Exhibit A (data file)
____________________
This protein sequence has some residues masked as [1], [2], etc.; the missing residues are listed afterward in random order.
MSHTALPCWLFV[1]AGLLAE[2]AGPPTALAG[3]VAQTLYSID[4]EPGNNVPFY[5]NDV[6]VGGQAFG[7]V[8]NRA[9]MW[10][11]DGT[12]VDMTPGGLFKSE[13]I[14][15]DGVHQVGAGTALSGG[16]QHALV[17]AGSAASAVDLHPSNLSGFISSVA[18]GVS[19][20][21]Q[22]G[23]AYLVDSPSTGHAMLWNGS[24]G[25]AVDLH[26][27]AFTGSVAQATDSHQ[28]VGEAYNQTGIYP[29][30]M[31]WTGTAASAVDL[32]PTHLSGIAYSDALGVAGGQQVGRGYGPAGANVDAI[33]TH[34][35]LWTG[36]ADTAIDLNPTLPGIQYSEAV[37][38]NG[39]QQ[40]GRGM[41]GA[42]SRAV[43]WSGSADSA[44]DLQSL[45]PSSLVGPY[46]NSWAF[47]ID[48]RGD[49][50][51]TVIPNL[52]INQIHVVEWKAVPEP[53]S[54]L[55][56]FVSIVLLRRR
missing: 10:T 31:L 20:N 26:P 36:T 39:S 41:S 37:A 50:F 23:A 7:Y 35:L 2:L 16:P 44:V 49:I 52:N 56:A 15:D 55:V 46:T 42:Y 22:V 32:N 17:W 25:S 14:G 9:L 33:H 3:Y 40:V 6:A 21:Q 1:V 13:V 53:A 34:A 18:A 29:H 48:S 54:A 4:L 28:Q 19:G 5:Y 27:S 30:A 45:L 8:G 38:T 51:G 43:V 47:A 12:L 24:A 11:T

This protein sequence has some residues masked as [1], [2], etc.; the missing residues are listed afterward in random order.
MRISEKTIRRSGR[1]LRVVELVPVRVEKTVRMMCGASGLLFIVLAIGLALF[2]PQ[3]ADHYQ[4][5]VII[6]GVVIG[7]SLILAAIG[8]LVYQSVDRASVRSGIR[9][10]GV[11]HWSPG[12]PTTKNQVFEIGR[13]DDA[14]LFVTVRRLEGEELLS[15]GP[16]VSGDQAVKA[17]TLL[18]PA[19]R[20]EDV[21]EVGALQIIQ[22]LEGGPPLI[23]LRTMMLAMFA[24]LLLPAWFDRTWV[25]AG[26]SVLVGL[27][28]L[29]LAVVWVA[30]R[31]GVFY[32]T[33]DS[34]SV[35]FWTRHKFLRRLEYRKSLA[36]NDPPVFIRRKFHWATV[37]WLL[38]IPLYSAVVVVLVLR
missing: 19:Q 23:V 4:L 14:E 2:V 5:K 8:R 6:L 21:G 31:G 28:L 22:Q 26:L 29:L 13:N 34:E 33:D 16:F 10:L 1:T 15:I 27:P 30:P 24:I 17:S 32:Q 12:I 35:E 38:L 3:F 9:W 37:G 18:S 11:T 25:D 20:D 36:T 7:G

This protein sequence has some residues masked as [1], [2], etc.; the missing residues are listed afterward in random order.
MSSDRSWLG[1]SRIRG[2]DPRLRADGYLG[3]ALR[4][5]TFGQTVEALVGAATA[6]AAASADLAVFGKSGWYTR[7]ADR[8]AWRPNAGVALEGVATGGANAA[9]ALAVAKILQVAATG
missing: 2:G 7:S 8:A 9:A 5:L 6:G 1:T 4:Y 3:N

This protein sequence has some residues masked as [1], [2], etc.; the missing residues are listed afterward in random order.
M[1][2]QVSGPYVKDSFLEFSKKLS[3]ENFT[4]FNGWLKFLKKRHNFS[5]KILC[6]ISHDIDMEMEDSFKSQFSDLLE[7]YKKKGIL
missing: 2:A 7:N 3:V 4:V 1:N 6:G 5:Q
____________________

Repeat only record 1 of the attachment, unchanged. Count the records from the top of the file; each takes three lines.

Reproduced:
This protein sequence has some residues masked as [1], [2], etc.; the missing residues are listed afterward in random order.
MSHTALPCWLFV[1]AGLLAE[2]AGPPTALAG[3]VAQTLYSID[4]EPGNNVPFY[5]NDV[6]VGGQAFG[7]V[8]NRA[9]MW[10][11]DGT[12]VDMTPGGLFKSE[13]I[14][15]DGVHQVGAGTALSGG[16]QHALV[17]AGSAASAVDLHPSNLSGFISSVA[18]GVS[19][20][21]Q[22]G[23]AYLVDSPSTGHAMLWNGS[24]G[25]AVDLH[26][27]AFTGSVAQATDSHQ[28]VGEAYNQTGIYP[29][30]M[31]WTGTAASAVDL[32]PTHLSGIAYSDALGVAGGQQVGRGYGPAGANVDAI[33]TH[34][35]LWTG[36]ADTAIDLNPTLPGIQYSEAV[37][38]NG[39]QQ[40]GRGM[41]GA[42]SRAV[43]WSGSADSA[44]DLQSL[45]PSSLVGPY[46]NSWAF[47]ID[48]RGD[49][50][51]TVIPNL[52]INQIHVVEWKAVPEP[53]S[54]L[55][56]FVSIVLLRRR
missing: 10:T 31:L 20:N 26:P 36:T 39:S 41:S 37:A 50:F 23:A 7:Y 35:L 2:L 16:P 44:V 49:I 52:N 56:A 15:D 55:V 46:T 42:Y 22:V 32:N 17:W 25:S 14:G 9:L 33:H 3:Y 40:V 6:A 21:Q 1:V 13:V 53:A 34:A 18:A 29:H 48:S 54:A 4:L 28:Q 19:G 5:Y 27:S 30:A 45:L 8:G 38:T 51:G 43:V 47:A 12:L 24:A 11:T